Monday, November 29, 2010

Clive Palmer’s Christmas Present

Ross Gwyther, November 2010

From the Surplus Value website:

“..The seed ye sow, another reaps;
The wealth ye find, another keeps..”
(Shelley’s Song to the Men of England)

You may have been struck by the news in November that millionaire businessman Clive Palmer bought some of his workers a Mercedes for Christmas!

What a turnaround for the books. This slightly overweight and usually dishevelled capitalist who disdains the trappings of the suited corporate world treats his employees so handsomely. Or does he?

The story was told in the Australian on November 20th. Palmer’s nickel processing factory north of Townsville had netted him $200 million this year. In return he paid for a holiday to Fiji for each of the 750 workers at the plant. As well as this, he bought for the 50 most valued workers a $50,000 Mercedes Benz. Quite a Christmas present – or so our national rag would have us believe.

In reality what Clive did, was to give back to these workers a little of the money they had made for him. It takes only a minute to work this out for yourself.
$200 million profit created by 800 workers – that amounts to $250,000 profit created by each worker on average. This is after the cost of the raw material (nickel) and the other processing materials. It is after the cost of the electricity to make the plant operate. It is after the cost of renting or buying the factory. It is after the cost of paying each worker their annual wage.

Where did all the money – the costs of the raw materials and power and wages, as well as the $200 million profits come from? Well a moment’s thought answers the question. It came from the added value which the work of those workers created – they took nickel ore, and turned it into ingots of nickel. Each worker- whether they pulled the furnace, fixed the electric cabling, added up the company’s books, or designed the marketing brochures for selling the nickel – all were essential to this transformation of rocks into metal that could be sold to the world.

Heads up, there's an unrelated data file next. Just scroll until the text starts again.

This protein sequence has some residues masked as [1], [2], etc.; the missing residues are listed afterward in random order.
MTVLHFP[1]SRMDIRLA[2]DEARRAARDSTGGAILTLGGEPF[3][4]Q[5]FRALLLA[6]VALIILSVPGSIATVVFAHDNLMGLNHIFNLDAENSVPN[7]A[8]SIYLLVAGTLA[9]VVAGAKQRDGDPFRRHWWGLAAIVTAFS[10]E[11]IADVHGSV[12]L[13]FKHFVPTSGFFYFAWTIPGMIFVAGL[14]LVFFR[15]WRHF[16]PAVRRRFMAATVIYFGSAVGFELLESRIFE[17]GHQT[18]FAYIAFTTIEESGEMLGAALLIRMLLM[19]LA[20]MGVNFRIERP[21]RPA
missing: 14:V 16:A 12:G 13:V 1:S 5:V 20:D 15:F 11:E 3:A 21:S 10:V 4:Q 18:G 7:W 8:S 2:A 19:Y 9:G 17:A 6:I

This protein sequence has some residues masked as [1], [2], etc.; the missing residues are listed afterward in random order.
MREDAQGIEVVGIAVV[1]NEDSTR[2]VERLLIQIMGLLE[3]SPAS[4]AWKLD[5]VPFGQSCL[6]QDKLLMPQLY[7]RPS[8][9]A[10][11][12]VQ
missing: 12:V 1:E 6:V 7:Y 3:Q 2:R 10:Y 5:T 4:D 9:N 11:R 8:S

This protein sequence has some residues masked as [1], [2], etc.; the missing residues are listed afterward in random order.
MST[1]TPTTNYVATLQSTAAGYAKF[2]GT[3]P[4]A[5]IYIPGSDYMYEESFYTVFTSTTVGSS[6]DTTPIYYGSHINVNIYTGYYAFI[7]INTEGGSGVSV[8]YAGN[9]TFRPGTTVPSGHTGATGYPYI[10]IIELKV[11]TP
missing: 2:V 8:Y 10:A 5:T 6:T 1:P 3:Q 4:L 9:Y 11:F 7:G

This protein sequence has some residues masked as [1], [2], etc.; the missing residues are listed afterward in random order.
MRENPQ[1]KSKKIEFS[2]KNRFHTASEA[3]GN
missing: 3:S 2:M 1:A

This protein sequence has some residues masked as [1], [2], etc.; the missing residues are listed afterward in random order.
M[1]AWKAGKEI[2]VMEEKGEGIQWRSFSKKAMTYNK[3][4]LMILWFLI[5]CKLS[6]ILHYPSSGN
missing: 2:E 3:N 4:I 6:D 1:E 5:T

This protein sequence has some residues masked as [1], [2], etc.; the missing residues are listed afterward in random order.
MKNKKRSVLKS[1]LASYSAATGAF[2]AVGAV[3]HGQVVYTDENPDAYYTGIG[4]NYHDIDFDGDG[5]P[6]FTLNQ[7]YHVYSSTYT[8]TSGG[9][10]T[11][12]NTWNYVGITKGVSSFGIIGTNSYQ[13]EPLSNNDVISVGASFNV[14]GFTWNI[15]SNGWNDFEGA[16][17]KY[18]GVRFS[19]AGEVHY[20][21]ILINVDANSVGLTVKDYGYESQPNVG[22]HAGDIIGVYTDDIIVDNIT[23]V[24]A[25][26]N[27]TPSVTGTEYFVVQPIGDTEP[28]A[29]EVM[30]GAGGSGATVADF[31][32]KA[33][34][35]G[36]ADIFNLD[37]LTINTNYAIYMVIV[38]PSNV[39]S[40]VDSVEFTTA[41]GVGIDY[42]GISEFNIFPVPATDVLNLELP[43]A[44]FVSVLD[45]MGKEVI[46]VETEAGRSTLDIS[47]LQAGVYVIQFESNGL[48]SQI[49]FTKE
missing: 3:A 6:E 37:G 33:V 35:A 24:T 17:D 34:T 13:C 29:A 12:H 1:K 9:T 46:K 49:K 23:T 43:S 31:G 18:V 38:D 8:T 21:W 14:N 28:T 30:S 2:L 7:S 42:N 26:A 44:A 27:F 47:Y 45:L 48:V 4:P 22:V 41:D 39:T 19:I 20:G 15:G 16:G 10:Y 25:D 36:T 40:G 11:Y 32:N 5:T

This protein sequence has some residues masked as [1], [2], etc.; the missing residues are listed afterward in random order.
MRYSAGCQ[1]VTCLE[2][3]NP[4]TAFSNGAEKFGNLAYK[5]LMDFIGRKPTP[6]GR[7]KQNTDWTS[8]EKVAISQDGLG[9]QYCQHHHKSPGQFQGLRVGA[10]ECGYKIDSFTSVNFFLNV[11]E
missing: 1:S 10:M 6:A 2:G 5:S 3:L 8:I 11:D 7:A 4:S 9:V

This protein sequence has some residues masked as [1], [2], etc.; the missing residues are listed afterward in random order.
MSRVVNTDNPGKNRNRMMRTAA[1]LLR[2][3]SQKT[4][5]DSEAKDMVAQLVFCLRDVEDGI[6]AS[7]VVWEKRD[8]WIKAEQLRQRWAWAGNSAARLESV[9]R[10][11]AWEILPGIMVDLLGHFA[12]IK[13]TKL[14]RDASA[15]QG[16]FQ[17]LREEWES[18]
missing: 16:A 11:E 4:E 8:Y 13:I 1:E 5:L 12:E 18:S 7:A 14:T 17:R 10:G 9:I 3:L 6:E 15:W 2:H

In other words it was their labour which transformed those rocks – and created the extra value which ingots of nickel have over dusty rocks from the centre of Australia.

Palmers “magnanimous” action puts him in the long tradition of the philanthropists of capital – the Carnegies and Rockerfellers. In the short run their actions endear them to the working class. They are portrayed as kind and generous, rather than as robber barons.

In the long run we can only thank them for exposing the reality of capitalism. Their actions show up in stark reality the full extent to which they exploit those who work for them. They provide a nice lesson in what surplus value really means – or as George Bernard Shaw said, “behind every great fortune, there is a great crime”
Ross Gwyther (PhD) works in Brisbane as an organiser with the National Tertiary Education Union, after an earlier career of more than 20 years as a research geophysicist specialising in earthquake studies. His interests centre around strategies for labour movement renewal and union organisation, and the intersection of these with community movements around ecological and peace issues.

1 comment:

Anonymous said...

A belief in the permanency of a stable, contradiction free capitalism ,delivering a secure high waged future to the Australian people just from royalties on resources and incomes from shares they may not even have company shares in, without the need for class struggle or a struggle for national independence is also … “a nice little intellectual exercise” in wishful thinking. “Which is fine.”
Just sit back and enjoy the ride !
But ,that’s a bit like believing in faith in capitalist stability in the old days, that all Australians could live forever with high boom time incomes ,with work for all and that everybody could live like fat pigs off the sheep’s back forever.
With relative stability of spuds and a 2 mutton chops bonus on every plate!

But practice, reality , tends to trump these nice intellectual exercises of faith in a benevolent capitalism

“Someone will always want to mine our quarries”
I suppose all those old time pick and shovel ozzie coal miners thought their incomes were stable and secure too! …
“capitalism still has plenty of reserves.”
And indeed it does, for example the possibility of capitalists investing competitively in coal and other mineral resources mines in other countries ,like they are doing now building infrastructure in China, and in Africa, complete with that other “resource” it can tap into cheaper labour.

But “Someone will always want to mine “OUR” quarries” and the high price boom will last forever!Right!